Israel election: Survivor Benjamin Netanyahu here to stay as right emboldened by polls

The story of one of Israel's most remarkable politicians is likely to go on for at least another few years

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There were tussles outside Likud party headquarters in Jerusalem on Tuesday night, not between political opponents but between supporters wanting to catch a glimpse of party leader and former Israeli prime minister Benjamin Netanyahu.

About 30 people, mostly young men, were desperate to see the man who was poised to return to power.

If the figures turn out to be right, the story of one of Israel's most remarkable politicians, who is on trial for corruption, will go on for a few years more.

Israel has had five elections in four years, but if Mr Netanyahu and his supporters in the Knesset — some of them on the extreme right — do as well as is predicted, there is a strong chance he could form a government with longevity.

That would give likely coalition partners and potential future ministers Bezalel Smotrich and Itamar Ben-Gvir time to try to pass radical policies, particularly towards the country's judiciary, its Arab population and the secular part of the country's identity.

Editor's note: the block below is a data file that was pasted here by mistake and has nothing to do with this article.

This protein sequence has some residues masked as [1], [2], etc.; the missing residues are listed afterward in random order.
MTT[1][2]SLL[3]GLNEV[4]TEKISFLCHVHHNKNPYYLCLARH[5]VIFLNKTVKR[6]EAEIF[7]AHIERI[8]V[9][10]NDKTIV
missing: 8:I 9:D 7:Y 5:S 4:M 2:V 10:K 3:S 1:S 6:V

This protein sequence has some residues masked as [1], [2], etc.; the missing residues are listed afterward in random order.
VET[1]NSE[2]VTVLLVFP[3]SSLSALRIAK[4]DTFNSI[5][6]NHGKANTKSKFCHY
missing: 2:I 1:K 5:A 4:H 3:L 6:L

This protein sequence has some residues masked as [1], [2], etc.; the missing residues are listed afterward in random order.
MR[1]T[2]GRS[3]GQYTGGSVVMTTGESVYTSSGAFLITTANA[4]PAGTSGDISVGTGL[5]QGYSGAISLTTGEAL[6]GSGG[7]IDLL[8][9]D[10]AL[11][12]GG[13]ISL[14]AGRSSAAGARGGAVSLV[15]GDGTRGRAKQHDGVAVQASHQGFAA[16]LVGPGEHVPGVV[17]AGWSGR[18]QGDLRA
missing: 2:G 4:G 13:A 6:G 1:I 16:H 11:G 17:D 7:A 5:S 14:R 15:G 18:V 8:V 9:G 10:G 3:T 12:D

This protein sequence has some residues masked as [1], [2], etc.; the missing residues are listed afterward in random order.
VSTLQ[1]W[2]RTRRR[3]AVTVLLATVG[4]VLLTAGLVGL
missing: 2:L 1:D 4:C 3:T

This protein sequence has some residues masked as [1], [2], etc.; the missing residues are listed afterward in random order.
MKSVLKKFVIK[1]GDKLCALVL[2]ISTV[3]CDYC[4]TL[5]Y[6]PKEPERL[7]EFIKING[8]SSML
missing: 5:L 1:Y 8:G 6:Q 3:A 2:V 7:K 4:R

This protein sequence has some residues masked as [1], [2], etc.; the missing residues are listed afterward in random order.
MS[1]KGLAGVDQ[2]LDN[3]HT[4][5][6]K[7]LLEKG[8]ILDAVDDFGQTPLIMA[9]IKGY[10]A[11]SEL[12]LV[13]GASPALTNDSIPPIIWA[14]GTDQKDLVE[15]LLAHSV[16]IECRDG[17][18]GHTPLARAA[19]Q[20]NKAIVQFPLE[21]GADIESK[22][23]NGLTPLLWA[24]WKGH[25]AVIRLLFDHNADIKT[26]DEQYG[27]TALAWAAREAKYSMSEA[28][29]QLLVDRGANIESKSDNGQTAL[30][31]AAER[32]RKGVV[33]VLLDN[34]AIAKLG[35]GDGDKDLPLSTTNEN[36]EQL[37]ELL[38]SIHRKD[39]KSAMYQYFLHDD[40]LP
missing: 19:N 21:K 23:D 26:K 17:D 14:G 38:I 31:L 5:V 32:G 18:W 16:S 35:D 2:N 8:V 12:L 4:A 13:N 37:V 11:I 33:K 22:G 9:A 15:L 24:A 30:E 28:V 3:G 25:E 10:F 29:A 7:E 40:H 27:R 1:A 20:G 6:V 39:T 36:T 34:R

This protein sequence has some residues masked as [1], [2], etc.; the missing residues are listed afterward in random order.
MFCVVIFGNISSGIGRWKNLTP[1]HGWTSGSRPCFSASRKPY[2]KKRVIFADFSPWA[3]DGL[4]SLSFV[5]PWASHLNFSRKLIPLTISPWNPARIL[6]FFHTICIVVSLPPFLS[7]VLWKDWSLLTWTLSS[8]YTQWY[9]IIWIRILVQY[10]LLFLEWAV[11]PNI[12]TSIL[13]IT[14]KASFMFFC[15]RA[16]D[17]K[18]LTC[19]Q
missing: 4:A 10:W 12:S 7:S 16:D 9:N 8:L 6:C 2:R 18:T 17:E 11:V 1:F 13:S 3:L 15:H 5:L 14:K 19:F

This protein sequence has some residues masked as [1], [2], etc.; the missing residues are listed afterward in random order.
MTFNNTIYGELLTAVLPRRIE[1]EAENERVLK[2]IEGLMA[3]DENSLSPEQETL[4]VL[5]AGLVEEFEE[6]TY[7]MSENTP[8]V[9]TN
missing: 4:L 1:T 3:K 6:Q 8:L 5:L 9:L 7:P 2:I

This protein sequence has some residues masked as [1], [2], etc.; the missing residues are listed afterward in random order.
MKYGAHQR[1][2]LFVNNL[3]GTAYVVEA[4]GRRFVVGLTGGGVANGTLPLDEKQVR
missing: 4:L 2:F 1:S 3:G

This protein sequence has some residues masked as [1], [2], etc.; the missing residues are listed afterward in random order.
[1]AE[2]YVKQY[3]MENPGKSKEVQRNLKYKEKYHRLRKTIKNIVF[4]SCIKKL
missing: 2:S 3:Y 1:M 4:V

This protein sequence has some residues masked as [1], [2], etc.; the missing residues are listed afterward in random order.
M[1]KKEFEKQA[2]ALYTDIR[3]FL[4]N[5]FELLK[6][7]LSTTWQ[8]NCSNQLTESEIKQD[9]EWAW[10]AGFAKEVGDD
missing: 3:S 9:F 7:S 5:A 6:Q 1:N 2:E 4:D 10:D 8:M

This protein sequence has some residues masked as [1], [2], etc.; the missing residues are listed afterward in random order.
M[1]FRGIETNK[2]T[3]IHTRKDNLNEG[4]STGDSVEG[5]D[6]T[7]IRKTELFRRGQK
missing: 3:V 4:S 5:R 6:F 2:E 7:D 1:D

Both men are striving to create a more conservative and religiously Jewish Israel.

It is little surprise that many liberals are devastated. An editorial on Wednesday from left-wing Israeli paper Haaretz said: “Israel is now on the verge of a right-wing, religious, authoritarian revolution, whose goal is to decimate the democratic infrastructure on which the country was built. This may be a black day in Israel’s history.”

At Ben Gurion Airport, shop staff were curious to know what foreign travellers thought of the results.

“I don't know what to make of it. Perhaps foreigners think Israel is crazy now,” Yossi, 22, said.

Israel's complicated process of choosing a new government is giving people like Yossi who are on the fence a chance to gather their thoughts. Anything could happen. Votes from 12,000 polling stations will take time to count.

The process of forming a coalition government, which, if no side has a strong enough mandate, could take weeks. It is still possible that Israel is forced into a sixth election if this process breaks down.

For now, Israel's right, emboldened by the first polls, is the triumphant side.

On a train to the airport that bears the name of Israel's first prime minister, Oz, 18, was in a good-natured back-and-forth with other passengers.

When he shouted “Shas”, the name of the ultra-orthodox party he supports, the rest of the predominantly young travellers would shout back “Likud”.

It was a tame rivalry. Shas is likely to be in Mr Netanyahu's coalition, a sign that far from all Israelis are feeling the doom and gloom of voices in the liberal media.

For now, many people of the more politically neutral kind seem to be choosing a knowing scepticism when it comes to early predictions about what is to come.

Updated: November 04, 2022, 5:15 AM